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Stuart v. Advanced Correctional Healthcare, Inc.

United States District Court, D. Kansas

July 13, 2017

JOE C. STUART, JR., Plaintiff,


          Daniel D. Crabtree United States District Judge.

         Plaintiff Joe Stuart brings this action against defendants Advanced Correctional Healthcare Inc., Travis Wright, Annette Behney, and Dr. John Doe. He asserts claims under 42 U.S.C. § 1983 and state law for violating his right to medical care during his incarceration with the Kansas Department of Corrections (“KDOC”) and at various county jails in Kansas. Mr. Wright moves to dismiss plaintiff's First Amended Complaint under Fed.R.Civ.P. 12(b)(6). Doc. 75. Plaintiff has never responded to the motion. For the reasons explained below, the court grants the motion.

         I. Facts

         The following facts are taken from plaintiff's First Amended Complaint (Doc. 59), accepted as true, and viewed in the light most favorable to plaintiff. ASARCO LLC v. Union Pac. R.R. Co., 755 F.3d 1183, 1188 (10th Cir. 2014) (explaining that, on a Fed.R.Civ.P. 12(b)(6) motion to dismiss, the court must “accept as true all well-pleaded factual allegations in the Complaint and view them in the light most favorable to the [plaintiff].” (citation and internal quotation marks omitted)). The court also construes plaintiff's allegations liberally because he proceeds pro se. See Hall v. Bellmon, 935 F.2d 1106, 1110 (10th Cir. 1991) (explaining that courts must construe pro se filings liberally and hold them to a less stringent standard than formal pleadings drafted by lawyers).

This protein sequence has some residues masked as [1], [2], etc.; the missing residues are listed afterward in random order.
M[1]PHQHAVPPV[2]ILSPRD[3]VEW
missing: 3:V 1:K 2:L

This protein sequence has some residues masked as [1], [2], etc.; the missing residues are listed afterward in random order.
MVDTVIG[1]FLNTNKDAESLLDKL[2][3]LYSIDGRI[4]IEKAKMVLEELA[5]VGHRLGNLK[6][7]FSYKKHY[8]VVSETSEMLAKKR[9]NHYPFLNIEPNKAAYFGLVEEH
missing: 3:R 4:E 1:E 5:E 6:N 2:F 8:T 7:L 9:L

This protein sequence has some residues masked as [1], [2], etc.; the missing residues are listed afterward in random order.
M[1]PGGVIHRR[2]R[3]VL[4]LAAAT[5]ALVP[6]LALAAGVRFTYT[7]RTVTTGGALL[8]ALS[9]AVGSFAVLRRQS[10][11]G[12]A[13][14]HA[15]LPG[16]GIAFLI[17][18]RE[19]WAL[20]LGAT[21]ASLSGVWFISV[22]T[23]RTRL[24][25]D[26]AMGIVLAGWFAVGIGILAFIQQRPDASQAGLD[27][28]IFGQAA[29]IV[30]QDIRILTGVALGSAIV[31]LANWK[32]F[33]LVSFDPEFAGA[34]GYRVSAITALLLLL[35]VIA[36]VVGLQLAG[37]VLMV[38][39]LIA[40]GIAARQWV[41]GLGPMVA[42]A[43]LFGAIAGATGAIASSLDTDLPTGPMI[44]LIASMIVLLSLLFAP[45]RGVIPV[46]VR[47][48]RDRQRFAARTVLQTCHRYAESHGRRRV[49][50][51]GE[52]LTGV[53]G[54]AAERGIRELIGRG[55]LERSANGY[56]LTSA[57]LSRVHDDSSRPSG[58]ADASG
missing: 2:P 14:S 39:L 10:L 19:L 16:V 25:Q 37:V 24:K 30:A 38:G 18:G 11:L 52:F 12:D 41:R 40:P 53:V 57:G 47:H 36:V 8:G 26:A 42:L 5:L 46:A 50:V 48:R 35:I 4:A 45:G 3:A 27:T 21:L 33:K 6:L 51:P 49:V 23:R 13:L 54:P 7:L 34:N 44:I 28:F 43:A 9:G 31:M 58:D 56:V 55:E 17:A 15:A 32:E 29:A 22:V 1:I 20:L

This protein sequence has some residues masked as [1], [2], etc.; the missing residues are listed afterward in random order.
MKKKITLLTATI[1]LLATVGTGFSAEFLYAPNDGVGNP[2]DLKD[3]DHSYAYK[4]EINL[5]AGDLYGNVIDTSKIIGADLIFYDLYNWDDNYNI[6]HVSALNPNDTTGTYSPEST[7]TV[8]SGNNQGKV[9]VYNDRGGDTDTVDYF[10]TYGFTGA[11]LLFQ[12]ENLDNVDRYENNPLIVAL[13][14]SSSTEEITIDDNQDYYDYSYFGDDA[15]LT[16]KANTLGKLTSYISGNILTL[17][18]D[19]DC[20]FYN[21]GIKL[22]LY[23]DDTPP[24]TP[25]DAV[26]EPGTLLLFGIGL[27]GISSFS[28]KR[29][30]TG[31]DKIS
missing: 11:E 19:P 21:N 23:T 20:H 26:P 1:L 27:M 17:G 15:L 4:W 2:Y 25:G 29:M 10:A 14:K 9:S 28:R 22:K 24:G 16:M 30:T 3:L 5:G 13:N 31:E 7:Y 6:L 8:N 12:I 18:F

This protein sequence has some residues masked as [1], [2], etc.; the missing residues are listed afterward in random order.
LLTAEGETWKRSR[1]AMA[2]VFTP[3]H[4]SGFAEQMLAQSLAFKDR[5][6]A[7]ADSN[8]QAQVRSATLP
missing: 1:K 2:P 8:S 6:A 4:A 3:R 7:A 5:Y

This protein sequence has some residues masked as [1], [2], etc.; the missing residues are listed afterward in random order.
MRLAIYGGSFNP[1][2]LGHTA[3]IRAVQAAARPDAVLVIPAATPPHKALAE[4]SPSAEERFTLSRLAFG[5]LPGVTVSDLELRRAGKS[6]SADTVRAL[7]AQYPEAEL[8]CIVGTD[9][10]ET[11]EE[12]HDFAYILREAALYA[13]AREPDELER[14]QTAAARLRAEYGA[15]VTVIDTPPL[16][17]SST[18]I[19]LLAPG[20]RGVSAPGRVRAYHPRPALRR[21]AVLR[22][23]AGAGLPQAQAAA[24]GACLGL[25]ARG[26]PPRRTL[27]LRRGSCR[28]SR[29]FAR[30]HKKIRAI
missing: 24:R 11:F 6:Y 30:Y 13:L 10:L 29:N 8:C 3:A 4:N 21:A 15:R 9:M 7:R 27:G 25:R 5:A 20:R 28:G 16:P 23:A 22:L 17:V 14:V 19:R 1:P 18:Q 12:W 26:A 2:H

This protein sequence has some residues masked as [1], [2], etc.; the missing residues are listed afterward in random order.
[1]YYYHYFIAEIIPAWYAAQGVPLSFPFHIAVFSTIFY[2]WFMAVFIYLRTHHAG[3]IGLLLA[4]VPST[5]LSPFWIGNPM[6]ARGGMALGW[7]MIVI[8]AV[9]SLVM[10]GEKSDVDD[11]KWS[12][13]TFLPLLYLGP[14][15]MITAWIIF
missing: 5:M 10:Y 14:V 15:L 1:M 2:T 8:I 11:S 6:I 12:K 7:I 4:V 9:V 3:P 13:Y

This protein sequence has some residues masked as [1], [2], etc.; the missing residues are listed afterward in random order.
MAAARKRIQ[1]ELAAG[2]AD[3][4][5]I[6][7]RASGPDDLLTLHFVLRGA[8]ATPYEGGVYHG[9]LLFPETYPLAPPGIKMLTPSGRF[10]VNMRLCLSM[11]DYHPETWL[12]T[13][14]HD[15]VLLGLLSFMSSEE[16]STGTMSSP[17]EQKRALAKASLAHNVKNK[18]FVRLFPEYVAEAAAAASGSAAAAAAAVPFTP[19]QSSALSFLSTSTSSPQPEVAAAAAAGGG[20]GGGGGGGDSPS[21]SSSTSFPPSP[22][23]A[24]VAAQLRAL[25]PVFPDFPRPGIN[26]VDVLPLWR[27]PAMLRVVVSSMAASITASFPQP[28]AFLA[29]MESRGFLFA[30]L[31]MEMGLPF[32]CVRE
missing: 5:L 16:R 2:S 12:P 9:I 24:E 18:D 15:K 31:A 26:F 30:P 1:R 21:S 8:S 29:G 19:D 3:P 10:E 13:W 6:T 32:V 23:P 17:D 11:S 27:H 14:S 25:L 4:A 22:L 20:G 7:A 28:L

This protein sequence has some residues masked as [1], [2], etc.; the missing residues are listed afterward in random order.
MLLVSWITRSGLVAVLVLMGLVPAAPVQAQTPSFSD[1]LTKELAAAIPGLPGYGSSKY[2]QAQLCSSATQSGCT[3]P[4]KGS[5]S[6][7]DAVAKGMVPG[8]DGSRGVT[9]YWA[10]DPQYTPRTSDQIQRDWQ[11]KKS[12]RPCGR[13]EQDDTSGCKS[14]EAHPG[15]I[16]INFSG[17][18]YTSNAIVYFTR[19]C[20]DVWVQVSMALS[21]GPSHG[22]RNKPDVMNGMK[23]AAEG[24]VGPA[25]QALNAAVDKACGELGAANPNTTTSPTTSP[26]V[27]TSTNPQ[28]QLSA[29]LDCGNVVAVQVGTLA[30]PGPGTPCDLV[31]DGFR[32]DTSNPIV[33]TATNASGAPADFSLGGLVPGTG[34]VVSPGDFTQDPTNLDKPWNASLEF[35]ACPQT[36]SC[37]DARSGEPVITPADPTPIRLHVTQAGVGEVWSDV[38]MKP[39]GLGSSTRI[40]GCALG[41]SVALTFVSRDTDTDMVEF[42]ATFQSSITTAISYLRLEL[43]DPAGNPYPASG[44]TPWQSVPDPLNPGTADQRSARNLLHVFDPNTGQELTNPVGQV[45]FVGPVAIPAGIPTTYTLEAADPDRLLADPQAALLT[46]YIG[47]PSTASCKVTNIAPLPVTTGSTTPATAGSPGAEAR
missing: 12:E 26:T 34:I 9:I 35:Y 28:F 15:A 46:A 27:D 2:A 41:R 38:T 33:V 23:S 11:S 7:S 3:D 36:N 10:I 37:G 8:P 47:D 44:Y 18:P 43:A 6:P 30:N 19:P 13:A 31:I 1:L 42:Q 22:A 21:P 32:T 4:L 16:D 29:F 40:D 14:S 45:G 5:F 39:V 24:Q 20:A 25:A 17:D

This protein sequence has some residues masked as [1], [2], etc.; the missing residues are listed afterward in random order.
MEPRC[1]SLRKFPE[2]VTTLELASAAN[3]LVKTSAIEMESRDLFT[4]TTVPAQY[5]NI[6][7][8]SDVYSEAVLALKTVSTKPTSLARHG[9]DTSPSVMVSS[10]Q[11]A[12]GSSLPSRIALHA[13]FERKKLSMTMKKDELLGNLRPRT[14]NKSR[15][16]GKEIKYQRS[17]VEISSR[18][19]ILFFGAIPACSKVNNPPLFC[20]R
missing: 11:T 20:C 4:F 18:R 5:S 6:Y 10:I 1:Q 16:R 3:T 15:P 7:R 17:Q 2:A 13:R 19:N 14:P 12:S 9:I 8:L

In March 2015, plaintiff was detained at the Leavenworth County Jail (“LVCO”). There, he sustained a broken tooth accompanied by sore, bleeding gums and a fistula that actively was draining fluid into his mouth. After submitting a request for a dentist, Nurse Melissa Doe examined plaintiff. Nurse Doe informed plaintiff that dentists visited the facility once a month and she would add his name to the list of inmates scheduled to see the dentist during his next visit. She advised plaintiff that jail policy prevented plaintiff from receiving dental procedures at the facility because the jail lacked a sterile environment necessary to perform them. She told plaintiff that he would not receive dental procedures until he was transported to a facility that could provide such treatment. Nurse Doe prescribed plaintiff a ten day course of antibiotics, three days of ibuprofen, and peroxide rinses to treat the infection.

         In May, plaintiff met with a dentist identified as John Doe. The dentist examined plaintiff and identified a cavity, two broken teeth, a draining fistula, and an infection. Dr. Doe asked how long plaintiff was expected to be detained at LVCO. Plaintiff replied, predicting until the end of the year. Dr. Doe told plaintiff that he could wait until he was transferred to the next facility to have his broken teeth extracted. The doctor prescribed a ten day course of antibiotics, three days of ibuprofen, and peroxide rinses.

         In September 2015, plaintiff was transferred to the El Dorado Correctional Facility (“EDCF”) in El Dorado, Kansas. In November 2015, Dr. Streit examined plaintiff at EDCF. He performed an emergency extraction of plaintiff's two worst teeth. The dentist claimed that one of the teeth had been neglected for so long that it had decayed beyond the point of saving the tooth. Dr. Streit advised plaintiff to seek medical attention immediately should he encounter more pain, swelling, fever, or other symptoms.